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End of the tenancy cleaning guide

Should I do the end of the tenancy
cleaning myself?
You have a choice at the end of a tenancy: you can either carry out the end of
tenancy clean yourself, or you can pay a professional end of tenancy cleaning service
to do it for you.
Your decision may depend on how close you live to the property, and how much time
you have. If you have a letting agent, many will be able to arrange the end of tenancy
clean for you. However, if you have a bit of spare time and some basic equipment,
conducting the end of tenancy clean yourself may be the most cost-effective option.
End of tenancy cleaning checklist
Your property needs to be sparkling for your new tenants. It needs to be cleaned top
to bottom, but there are some key ‘pain points’ that you should concentrate on.
We’ve compiled a list of the most important focus areas to help you carry out a great
end of tenancy clean.
● Gather your equipment. You’ll need some specialist cleaning equipment,
including proprietary cleaning fluid, upholstery shampoo, cloths and rags,
scourers, and spray bottles. More information on individual cleaning products
is available below.
● Walls. Check for scuff marks on walls. These may be able to be rubbed off, or
alternatively you might need to repaint sections of wall.
● Doors. Make sure that doors are clean, including handles. Make sure that
locks are functioning properly.
● Windows. Windows should be cleaned inside and out. You may need to
engage a professional window cleaner for exterior windows.
● Ceilings. You may need an extendable broom to clean the ceilings. Watch out
for cobwebs in the corners of rooms.
● Fixtures and fittings. Dust and polish any light fittings and sockets, and take
steps to make sure upholstery is free of stains.
● Carpets. You should consider hiring a carpet cleaning machine for soiled
carpets. These are available at many supermarkets, and cost around £20 per
● Room by room. Once you’ve ticked off the rest of your checklist, it’s time to
concentrate on the pain points in individual rooms. Read on for detailed
Kitchen end of tenancy cleaning
The kitchen is one of the most important areas to clean at the end of a tenancy, but
it’s also one of the places in which dirt and grime can accumulate most easily.
First, take a look at the kitchen sink. Depending on how tidy your tenants were, this
could require some work. You’ll need some basic tools, including non-scratch
scourers, a spray bottle, and some specialist cleaning liquid. The exact method you
use will depend on the material your sink is made from, but the most common is
s tainless steel. Watch our video on how to clean a stainless steel sink without
scratching .
You’ll also need to look at the hob, which can become extremely grimy. This requires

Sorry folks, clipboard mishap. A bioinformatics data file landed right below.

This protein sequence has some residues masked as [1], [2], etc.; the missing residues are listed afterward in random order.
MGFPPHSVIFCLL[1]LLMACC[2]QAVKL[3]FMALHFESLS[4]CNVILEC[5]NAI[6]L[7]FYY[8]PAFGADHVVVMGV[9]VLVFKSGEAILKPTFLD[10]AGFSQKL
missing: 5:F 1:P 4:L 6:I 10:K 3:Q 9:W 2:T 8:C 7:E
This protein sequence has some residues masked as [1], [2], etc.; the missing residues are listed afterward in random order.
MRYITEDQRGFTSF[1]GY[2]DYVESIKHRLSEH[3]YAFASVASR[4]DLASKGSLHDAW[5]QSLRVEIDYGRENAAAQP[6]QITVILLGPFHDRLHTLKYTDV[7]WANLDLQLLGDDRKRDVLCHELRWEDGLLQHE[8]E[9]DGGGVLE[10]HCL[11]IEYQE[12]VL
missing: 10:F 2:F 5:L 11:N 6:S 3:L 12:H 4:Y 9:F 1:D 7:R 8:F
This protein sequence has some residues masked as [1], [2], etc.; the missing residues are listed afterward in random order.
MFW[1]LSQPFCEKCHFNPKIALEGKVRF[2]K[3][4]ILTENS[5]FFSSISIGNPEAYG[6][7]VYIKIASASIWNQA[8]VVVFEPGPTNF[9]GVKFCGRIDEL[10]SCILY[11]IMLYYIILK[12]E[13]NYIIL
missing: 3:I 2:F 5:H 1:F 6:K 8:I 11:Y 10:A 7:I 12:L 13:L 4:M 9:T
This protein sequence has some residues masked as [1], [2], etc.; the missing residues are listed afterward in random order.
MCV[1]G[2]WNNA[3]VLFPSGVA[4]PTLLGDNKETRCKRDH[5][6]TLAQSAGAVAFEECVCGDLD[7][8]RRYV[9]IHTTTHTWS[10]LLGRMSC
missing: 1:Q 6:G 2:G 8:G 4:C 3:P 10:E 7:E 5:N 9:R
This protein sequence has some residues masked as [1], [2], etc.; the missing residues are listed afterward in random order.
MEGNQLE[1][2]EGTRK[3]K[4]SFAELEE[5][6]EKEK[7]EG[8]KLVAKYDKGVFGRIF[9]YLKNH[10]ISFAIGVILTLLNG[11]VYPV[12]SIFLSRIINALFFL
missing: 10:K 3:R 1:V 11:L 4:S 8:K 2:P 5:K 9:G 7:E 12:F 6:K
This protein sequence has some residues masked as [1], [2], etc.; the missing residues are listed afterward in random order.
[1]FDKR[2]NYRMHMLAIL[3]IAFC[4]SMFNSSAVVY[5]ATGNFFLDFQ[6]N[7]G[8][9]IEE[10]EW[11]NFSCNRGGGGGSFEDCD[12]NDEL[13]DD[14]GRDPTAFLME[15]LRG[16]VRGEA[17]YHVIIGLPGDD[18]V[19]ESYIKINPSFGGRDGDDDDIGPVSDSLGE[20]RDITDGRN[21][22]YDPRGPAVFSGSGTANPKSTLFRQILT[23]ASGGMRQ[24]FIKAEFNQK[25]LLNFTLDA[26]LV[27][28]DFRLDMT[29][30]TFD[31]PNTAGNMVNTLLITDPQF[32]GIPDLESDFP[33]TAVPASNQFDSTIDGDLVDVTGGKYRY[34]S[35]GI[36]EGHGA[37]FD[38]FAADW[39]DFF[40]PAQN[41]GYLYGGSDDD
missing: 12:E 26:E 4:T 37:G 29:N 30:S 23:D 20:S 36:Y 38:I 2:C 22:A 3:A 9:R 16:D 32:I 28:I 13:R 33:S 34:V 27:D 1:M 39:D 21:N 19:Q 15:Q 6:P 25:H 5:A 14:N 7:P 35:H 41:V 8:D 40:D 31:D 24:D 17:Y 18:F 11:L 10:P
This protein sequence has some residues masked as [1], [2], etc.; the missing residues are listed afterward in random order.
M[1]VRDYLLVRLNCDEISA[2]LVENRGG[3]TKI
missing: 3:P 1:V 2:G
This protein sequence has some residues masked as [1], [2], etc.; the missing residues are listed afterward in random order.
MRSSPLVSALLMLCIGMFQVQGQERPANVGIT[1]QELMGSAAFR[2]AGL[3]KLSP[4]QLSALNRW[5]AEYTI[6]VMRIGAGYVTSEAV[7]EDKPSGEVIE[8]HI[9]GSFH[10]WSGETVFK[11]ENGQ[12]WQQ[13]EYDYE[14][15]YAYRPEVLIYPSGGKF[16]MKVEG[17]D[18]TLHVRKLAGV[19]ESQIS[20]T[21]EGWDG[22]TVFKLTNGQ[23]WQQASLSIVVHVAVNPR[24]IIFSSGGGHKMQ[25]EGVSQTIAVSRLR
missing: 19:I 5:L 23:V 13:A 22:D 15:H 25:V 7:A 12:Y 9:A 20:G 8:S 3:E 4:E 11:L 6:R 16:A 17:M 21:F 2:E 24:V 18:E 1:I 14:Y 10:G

some elbow grease, but you’ll see the results quickly. Watch the video on how to
clean a stainless steel hob , and when you’re done with that, move onto the next step
– how to clean an extractor fan filter . It’s not much fun, but it is necessary!
Want some tips for cleaning the whole of the kitchen? Check out our videos and
articles on how to clean a kitchen professionally .
Bathroom end of tenancy cleaning
Next stop is the bathroom. In here, you’ll find a number of different areas that may
require different equipment. You’ll want to focus on the bathroom sink, the bathroom
tiles and bathtub, and the toilet. If you have a shower, you’ll also need to work on the
shower head and grouting.
We’ve covered all of these areas step-by-step in a series of four bathroom cleaning
videos. Watch them in our guide to cleaning a bathroom quickly and efficiently .
Other areas for end of tenancy cleaning
There are a number of other things you should concentrate on when conducting an
end of tenancy clean. For example, it’s important that the windows are cleaned
inside and out – remember you’ll need to hire a professional window cleaner if your
exterior windows are unreachable. You should also wash off any scuff marks from
the walls, and if this doesn’t work you’ll need to repaint them. It’s often possible to
simply cover up stubborn scuffs, provided that you’re using the same colour paint.
Curtains should also be checked. They’re generally dry clean only, but check the label
first as some curtains are machine washable. Don’t forget the curtain rods too, which
will need to be dusted and possibly buffed. Finally, don’t forget furnishings – at the
very least they should be vacuumed, but you might also choose to use a dry wash to
remove and grime or stains.

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